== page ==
OE Thoughtstream: Stepping towards energy security

Randall Luthi

July 9, 2014

It is the first step in a long process. That is probably the best synopsis of the recent announcement by the Department of Interior’s (DOI) Bureau of Ocean Energy Management (BOEM) requesting information on areas to be included in the next Outer Continental Shelf (OCS) oil and gas leasing program. Known as the five-year program, it derives from the Outer Continental Shelf Lands Act authorizing the DOI (through BOEM) to conduct sales of oil and natural gas leases in federal waters off the US. We are currently in the 2012-2017 five-year program. This call for information starts the information gathering process for the 2017-2022 program.

The recent surge of US energy has occurred largely from onshore oil and natural gas development. Production from the Marcellus Shale in Pennsylvania, Eagle Ford in Texas and, in particular, the Bakken in North Dakota, has propelled the US to be the world’s leader in natural gas.

We may also soon be the leader in oil production, provided US policies don’t end our run before we reach the finish line. That could well happen, because the great oil and natural gas production of the past five years has occurred in spite of federal policies, not because of them. Ninety-six percent of the new production occurred on state and private lands.

While some of that is due to geology, the fact remains that oil and gas companies can only look in areas they are allowed to explore, and federal decisions have greatly limited that target area. For more than 40 years, almost 87% of the OCS has been closed to oil and natural gas exploration. In 2008, the US Congress and the White House allowed nearly all congressional and executive moratoria prohibiting oil and natural gas exploration activities to expire.

The Obama Administration even recommended opening up part of the Atlantic Coast for a lease sale in an early version of the 2012-2017 program. However, post-Macondo, the program was cut back to include only the approximate 13% of the OCS already open.

As a nation, we cannot afford for the upcoming program to suffer a similar fate. However, President Obama’s recent remarks on the energy impact of turmoil in the Middle East indicate he still looks abroad, even when there are tremendous untapped energy resources at home, resources the president is overlooking.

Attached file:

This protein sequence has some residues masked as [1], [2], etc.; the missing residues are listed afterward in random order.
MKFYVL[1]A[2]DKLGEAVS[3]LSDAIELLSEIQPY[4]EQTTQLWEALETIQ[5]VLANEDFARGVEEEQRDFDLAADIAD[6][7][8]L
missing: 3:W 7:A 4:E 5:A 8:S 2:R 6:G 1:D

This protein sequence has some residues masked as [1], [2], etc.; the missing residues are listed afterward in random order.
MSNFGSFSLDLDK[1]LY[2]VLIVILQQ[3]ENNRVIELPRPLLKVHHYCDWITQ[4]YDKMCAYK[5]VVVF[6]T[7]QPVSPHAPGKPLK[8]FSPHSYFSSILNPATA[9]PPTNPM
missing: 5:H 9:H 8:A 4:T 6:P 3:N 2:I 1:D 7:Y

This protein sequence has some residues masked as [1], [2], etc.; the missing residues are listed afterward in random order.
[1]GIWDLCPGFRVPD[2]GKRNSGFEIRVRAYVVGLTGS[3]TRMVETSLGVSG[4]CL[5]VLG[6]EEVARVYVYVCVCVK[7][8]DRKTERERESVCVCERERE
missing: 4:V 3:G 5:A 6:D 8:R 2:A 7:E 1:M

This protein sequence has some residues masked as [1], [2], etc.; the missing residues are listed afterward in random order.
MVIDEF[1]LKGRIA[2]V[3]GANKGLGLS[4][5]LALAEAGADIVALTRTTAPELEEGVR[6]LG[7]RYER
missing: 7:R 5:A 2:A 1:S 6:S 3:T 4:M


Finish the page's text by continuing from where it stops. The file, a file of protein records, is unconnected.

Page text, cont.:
As unrest in Iraq caused oil production to drop, the president called upon Middle East Gulf oil producers to “pick up the slack.” Once again, the US shows our dependency on the Middle Eastern coun- tries. Many of these are not our political allies and wouldn’t hesitate to cut off all oil exports to the US. The president has misdirected his plea. He needs only to clear the way for domestic oil and natural gas producers to increase production by opening up more areas offshore where companies can explore and produce to pick up the slack.

While the US has sat on its offshore assets, other countries have not. The current five-year program that expires in 2017 included no new access, and has put the US far behind many other nations that are actively pursuing offshore oil and natural gas energy development, Brazil, Norway, Russia, Cuba and west African nations are examples of countries moving ahead with Atlantic and Arctic offshore exploration and development plans.

The energy resources on the OCS are vital to our economic prosperity. Allowing oil and natural gas development in the Atlantic could result in as many as 280,000 new jobs; US$24 billion annually to the economy; $51 billion in government revenue; and 1.3MMbbl of oil and natural gas. Frankly, these num- bers likely underestimate the potential.

The DOI’s request for more information is crucial, but still only a first step in truly adopting a holistic energy policy. The over-320-member companies of NOIA look forward to cooperating enthusiastically with stakeholders, including states and consumer groups, and with BOEM to provide information about what areas to include in the 2017-2022 five- year program. NOIA will also continue to work closely with Congress on legislation to identify areas to include in the program that would open up new and vital areas to enhance our enersecurity and reliability.

Randall Luthi became president of the National Ocean Industries Association (NOIA) on 1 March 2010.

Luthi most recently served as the direc- tor of the Minerals Management Service at DOI from 2007-2009, overseeing activities such as offshore lease sales and the collection and distribution of mineral revenues and royalties.

The former Wyoming speaker of the house, Luthi was also the director of a Federal agency, a legislative assistant in the US Senate, and an attorney at both the DOI and the National Oceanic and Atmospheric Administration (NOAA).